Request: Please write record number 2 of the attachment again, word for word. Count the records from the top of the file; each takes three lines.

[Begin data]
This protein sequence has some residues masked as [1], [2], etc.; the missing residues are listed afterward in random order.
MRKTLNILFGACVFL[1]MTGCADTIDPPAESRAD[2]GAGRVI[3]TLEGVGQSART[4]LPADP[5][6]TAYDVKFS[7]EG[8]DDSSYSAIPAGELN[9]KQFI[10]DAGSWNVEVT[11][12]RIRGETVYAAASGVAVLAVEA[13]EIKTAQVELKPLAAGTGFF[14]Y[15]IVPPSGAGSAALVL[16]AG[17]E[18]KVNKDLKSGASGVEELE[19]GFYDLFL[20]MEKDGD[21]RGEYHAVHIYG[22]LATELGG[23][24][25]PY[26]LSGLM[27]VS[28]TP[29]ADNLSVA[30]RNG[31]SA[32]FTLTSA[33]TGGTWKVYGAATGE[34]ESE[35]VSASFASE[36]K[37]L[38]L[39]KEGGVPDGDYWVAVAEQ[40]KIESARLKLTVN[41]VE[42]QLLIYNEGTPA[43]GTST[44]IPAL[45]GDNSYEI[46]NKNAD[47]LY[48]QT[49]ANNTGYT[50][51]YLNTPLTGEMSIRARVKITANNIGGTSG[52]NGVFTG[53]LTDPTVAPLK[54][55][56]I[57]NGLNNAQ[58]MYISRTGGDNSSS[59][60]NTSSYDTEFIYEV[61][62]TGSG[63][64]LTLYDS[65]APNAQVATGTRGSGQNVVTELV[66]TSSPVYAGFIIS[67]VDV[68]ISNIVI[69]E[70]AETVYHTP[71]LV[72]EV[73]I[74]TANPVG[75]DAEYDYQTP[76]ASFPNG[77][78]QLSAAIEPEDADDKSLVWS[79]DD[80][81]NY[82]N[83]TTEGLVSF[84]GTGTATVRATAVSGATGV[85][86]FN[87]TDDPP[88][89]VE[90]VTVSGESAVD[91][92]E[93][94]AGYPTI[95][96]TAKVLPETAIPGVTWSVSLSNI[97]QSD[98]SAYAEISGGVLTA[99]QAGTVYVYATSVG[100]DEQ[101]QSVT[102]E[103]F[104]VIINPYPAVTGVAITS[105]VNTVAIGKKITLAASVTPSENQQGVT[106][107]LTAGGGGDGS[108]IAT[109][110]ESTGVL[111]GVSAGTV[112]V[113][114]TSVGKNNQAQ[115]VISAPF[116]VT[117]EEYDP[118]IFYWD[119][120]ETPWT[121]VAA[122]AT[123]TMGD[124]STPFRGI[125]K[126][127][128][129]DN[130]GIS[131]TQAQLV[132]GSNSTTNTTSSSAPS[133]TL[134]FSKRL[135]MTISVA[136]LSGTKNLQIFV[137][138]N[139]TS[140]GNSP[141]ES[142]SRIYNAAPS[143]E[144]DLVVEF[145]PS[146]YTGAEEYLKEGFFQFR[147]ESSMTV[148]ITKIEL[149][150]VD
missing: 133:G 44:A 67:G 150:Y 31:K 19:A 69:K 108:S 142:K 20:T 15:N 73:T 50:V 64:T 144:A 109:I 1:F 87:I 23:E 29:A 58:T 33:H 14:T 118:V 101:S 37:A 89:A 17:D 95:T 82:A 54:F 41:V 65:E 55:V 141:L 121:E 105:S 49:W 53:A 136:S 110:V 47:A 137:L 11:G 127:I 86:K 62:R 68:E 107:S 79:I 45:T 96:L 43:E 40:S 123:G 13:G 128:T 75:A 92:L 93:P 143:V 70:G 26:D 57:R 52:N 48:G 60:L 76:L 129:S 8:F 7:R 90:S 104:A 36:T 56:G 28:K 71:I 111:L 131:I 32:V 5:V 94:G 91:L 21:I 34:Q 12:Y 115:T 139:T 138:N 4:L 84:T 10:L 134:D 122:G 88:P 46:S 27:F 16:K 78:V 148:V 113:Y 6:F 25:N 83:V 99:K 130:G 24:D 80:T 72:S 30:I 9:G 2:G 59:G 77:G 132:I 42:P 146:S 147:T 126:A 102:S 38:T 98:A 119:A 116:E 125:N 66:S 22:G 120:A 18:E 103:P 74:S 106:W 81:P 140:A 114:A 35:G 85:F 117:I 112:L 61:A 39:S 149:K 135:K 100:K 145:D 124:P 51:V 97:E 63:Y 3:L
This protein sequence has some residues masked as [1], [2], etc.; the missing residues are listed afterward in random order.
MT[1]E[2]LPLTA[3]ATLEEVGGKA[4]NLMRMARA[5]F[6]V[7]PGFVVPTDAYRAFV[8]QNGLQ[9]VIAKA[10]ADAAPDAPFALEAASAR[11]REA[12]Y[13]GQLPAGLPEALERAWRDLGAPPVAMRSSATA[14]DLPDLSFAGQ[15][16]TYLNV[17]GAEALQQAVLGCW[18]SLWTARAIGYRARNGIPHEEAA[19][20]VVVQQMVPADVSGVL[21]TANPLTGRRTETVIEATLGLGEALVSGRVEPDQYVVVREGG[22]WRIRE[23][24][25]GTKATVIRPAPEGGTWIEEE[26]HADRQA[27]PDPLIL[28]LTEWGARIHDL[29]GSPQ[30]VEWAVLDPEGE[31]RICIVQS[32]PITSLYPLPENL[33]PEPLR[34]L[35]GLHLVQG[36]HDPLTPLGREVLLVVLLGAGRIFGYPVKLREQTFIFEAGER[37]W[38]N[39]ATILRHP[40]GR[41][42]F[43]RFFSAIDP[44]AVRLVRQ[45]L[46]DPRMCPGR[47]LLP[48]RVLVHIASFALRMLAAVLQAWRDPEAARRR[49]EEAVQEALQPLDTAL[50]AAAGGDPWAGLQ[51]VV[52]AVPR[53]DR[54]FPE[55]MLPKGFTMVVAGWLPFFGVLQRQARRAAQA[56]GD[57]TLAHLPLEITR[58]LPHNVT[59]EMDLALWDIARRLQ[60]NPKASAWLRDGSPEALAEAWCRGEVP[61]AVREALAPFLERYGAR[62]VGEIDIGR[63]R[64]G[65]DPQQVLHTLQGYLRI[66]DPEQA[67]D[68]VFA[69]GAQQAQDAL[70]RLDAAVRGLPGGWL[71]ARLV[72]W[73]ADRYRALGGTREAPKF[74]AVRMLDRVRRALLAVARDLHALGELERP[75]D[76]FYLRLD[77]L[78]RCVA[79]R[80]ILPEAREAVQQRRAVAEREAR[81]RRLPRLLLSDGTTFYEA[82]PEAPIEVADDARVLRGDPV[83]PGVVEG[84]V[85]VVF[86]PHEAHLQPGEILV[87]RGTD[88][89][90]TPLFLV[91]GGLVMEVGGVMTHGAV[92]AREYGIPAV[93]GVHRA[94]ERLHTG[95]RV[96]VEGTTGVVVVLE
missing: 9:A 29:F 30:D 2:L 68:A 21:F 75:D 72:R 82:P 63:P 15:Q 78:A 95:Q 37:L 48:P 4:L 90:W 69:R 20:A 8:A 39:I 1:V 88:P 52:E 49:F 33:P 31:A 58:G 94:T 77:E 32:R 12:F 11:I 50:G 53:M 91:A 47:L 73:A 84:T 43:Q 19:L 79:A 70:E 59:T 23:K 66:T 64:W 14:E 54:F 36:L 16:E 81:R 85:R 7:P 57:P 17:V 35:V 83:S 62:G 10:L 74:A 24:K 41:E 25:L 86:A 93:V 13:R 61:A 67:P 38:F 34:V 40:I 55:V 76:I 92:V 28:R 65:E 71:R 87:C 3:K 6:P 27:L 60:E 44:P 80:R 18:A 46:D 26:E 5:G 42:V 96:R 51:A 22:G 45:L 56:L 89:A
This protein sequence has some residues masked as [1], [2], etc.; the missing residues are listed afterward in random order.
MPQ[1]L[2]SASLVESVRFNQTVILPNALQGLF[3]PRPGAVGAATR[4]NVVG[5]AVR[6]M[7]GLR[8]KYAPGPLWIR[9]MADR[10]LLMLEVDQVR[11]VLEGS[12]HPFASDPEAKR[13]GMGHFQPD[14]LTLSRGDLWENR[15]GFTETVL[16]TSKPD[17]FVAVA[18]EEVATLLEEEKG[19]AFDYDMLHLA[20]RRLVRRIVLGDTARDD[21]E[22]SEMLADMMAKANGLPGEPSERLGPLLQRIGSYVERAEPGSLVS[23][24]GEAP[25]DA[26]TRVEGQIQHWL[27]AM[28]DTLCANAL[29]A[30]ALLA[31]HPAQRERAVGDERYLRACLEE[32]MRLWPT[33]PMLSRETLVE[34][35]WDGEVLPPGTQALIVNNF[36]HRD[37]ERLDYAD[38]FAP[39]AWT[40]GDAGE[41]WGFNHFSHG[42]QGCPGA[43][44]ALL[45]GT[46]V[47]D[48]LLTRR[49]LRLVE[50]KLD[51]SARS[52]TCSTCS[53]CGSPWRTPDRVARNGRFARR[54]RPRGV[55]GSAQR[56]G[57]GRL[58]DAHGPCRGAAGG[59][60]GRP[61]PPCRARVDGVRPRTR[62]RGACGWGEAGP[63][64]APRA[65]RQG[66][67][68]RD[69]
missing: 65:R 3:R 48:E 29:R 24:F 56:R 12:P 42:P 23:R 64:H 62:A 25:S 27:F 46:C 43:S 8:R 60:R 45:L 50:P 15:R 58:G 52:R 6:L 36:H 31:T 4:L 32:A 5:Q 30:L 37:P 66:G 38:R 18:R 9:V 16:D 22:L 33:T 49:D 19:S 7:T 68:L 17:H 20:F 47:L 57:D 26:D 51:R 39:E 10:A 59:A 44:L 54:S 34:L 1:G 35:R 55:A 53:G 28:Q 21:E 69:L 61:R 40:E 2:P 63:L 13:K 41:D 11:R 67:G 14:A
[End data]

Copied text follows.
This protein sequence has some residues masked as [1], [2], etc.; the missing residues are listed afterward in random order.
MT[1]E[2]LPLTA[3]ATLEEVGGKA[4]NLMRMARA[5]F[6]V[7]PGFVVPTDAYRAFV[8]QNGLQ[9]VIAKA[10]ADAAPDAPFALEAASAR[11]REA[12]Y[13]GQLPAGLPEALERAWRDLGAPPVAMRSSATA[14]DLPDLSFAGQ[15][16]TYLNV[17]GAEALQQAVLGCW[18]SLWTARAIGYRARNGIPHEEAA[19][20]VVVQQMVPADVSGVL[21]TANPLTGRRTETVIEATLGLGEALVSGRVEPDQYVVVREGG[22]WRIRE[23][24][25]GTKATVIRPAPEGGTWIEEE[26]HADRQA[27]PDPLIL[28]LTEWGARIHDL[29]GSPQ[30]VEWAVLDPEGE[31]RICIVQS[32]PITSLYPLPENL[33]PEPLR[34]L[35]GLHLVQG[36]HDPLTPLGREVLLVVLLGAGRIFGYPVKLREQTFIFEAGER[37]W[38]N[39]ATILRHP[40]GR[41][42]F[43]RFFSAIDP[44]AVRLVRQ[45]L[46]DPRMCPGR[47]LLP[48]RVLVHIASFALRMLAAVLQAWRDPEAARRR[49]EEAVQEALQPLDTAL[50]AAAGGDPWAGLQ[51]VV[52]AVPR[53]DR[54]FPE[55]MLPKGFTMVVAGWLPFFGVLQRQARRAAQA[56]GD[57]TLAHLPLEITR[58]LPHNVT[59]EMDLALWDIARRLQ[60]NPKASAWLRDGSPEALAEAWCRGEVP[61]AVREALAPFLERYGAR[62]VGEIDIGR[63]R[64]G[65]DPQQVLHTLQGYLRI[66]DPEQA[67]D[68]VFA[69]GAQQAQDAL[70]RLDAAVRGLPGGWL[71]ARLV[72]W[73]ADRYRALGGTREAPKF[74]AVRMLDRVRRALLAVARDLHALGELERP[75]D[76]FYLRLD[77]L[78]RCVA[79]R[80]ILPEAREAVQQRRAVAEREAR[81]RRLPRLLLSDGTTFYEA[82]PEAPIEVADDARVLRGDPV[83]PGVVEG[84]V[85]VVF[86]PHEAHLQPGEILV[87]RGTD[88][89][90]TPLFLV[91]GGLVMEVGGVMTHGAV[92]AREYGIPAV[93]GVHRA[94]ERLHTG[95]RV[96]VEGTTGVVVVLE
missing: 9:A 29:F 30:D 2:L 68:A 21:F 75:D 72:R 82:P 63:P 15:Q 78:A 95:Q 37:L 48:P 4:L 90:W 69:R 20:A 8:A 39:I 1:V 88:P 52:E 49:F 33:P 31:A 58:G 94:T 77:E 32:R 12:F 11:I 50:G 53:M 91:A 47:L 73:A 84:T 43:Q 19:L 79:A 70:E 59:T 23:K 66:T 64:W 14:E 54:F 36:L 16:E 81:R 85:R 7:P 57:P 17:V 35:V 83:S 62:G 10:L 74:A 24:K 41:E 25:L 86:A 93:V 13:R 61:A 67:P 38:F 34:V 40:I 55:V 76:I 92:V 28:R 65:E 71:R 87:C 3:K 6:P 27:L 60:E 44:P 80:R 18:A 46:D 26:E 5:G 42:V 96:R 51:A 22:G 45:L 56:L 89:A